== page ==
42nd Street, so we backed up into Times Square proper, and at one point somehow

all managed to raise our bikes in the air at the same time, above our heads.

I hope someone posts a picture online!

After Times Square, as the New York Times puts

it, police patience appeared to grow thin. I suppose I must have been near

the back of the pack at this point, since I was up by 36th Street, while netting

was dragged across 14th Street, backing up riders. I did, however, see a major

police operation, with riot police and motorcycle cops rushing down 34th Street

in formation, creating a cordon around a group of riders, and, I assume, pretty

much arresting them all. What you have to understand is this: every single one

of the 5,000 riders was technically breaking the law, since we were not confining

ourselves to bike lanes, we were riding more than two abreast, and we had to

run through red lights just to stay with the pack.

The crowd was hyped up, and enthusiastic, but by no means were we a bunch of

anarchists intent on violence. I’m sure that the arrests were entirely random:

the police, at whatever point they decided to move in, simply rounded up whomever

they first laid hands on, either on 34th Street or a bit further down the ride,

at 10th Street in the East Village. I have absolutely no idea what they intended

to achieve by this: it certainly didn’t stop the main peloton from continuing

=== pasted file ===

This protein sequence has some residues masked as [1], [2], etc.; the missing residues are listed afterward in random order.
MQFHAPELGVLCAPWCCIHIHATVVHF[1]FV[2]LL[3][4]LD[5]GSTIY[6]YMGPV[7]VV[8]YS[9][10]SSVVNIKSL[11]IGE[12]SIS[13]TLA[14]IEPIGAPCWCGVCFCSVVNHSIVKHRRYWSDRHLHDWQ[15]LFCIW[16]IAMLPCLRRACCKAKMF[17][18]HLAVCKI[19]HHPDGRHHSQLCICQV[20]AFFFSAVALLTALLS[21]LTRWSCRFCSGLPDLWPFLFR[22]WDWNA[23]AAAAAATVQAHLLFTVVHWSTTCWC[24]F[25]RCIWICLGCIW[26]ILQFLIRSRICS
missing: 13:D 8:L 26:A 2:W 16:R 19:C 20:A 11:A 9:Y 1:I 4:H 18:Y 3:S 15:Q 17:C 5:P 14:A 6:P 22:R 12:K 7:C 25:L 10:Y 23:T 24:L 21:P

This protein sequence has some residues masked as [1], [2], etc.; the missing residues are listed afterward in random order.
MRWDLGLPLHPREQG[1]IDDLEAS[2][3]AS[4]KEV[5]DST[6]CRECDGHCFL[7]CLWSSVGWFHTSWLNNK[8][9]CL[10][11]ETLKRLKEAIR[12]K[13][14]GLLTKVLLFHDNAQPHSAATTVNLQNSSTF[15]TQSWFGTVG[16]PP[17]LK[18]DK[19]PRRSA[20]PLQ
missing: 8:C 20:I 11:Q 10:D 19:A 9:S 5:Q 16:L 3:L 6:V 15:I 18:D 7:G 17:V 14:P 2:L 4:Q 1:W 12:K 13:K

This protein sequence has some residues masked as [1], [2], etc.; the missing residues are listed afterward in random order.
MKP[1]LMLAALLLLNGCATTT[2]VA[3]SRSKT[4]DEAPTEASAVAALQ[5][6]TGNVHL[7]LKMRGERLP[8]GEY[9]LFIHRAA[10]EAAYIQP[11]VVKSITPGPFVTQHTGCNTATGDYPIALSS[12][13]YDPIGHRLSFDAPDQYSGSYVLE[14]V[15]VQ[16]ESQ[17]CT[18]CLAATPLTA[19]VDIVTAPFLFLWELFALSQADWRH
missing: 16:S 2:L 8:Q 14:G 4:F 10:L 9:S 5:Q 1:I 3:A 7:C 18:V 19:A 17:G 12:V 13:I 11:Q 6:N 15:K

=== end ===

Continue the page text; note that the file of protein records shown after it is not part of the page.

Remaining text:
the ride up First Avenue and on to 23rd Street, and everybody who witnessed

it, I’m sure, was rather taken aback by the NYPD’s sudden heavy-handedness.

The thing is, this was very much the kind of peaceful protest which Mayor Bloomberg

has repeatedly said that he welcomes. Yes, we disrupted traffic, but that has

always been the whole point of the Critical Mass ride, and traffic disruption

is not violence. New Yorkers on the sidewalks, whether it was uptown or downtown,

East Side or West – even the tourists in Times Square – were all

hugely supportive of us, cheering us on all the way and flashing peace signs.

They understood what we were about.

And the NYPD has a history of being very good at dealing with protests –

when the World Economic Forum was in New York in 2002, say, or during the UN

Millennium Assembly. Very few arrests, professional crowd control – I’ve

always thought that New York managed to show its mettle in hosting such events,

in contrast to, say, Seattle or Genoa.

The RNC, however, is a whole different kettle of fish. When protestors abseiled

down the Plaza Hotel with an anti-Bush banner (great stunt), a policeman on

the roof fell through a skylight, which allowed the protestors to be charged

with assault: they now face possible long jail terms. And the hundreds of arrests

today have already easily broken the total for the entire duration of the DNC

in Boston – and the RNC hasn’t even officially started yet.

Up until this evening, I was confident that the protests, though large, would

not be marred with too much antagonism between the protestors and the police.

Now, however, I’m not so sure: the NYPD seems keen to prove a point, even if

the point it’s trying to prove is hard to fathom. Earlier this evening, I inwardly

scoffed at the grungy downtown types handing out emergency phone numbers for

people who got arrested. Now, I’m going to make sure that I take that phone

number with me to the big demonstration on Sunday. I have no idea what might


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12 Responses to Scenes from the protests

  1. Michelle says:

    “Bikes Against Bush!”

  2. Andrew | BB says:

    Cool. I’m linking. And thank you for your peaceful protest against the man who should be removed on Nov. 2

    Lame traffic violations. Who knew this is what Pataki meant when he said the convention would generate $250 million?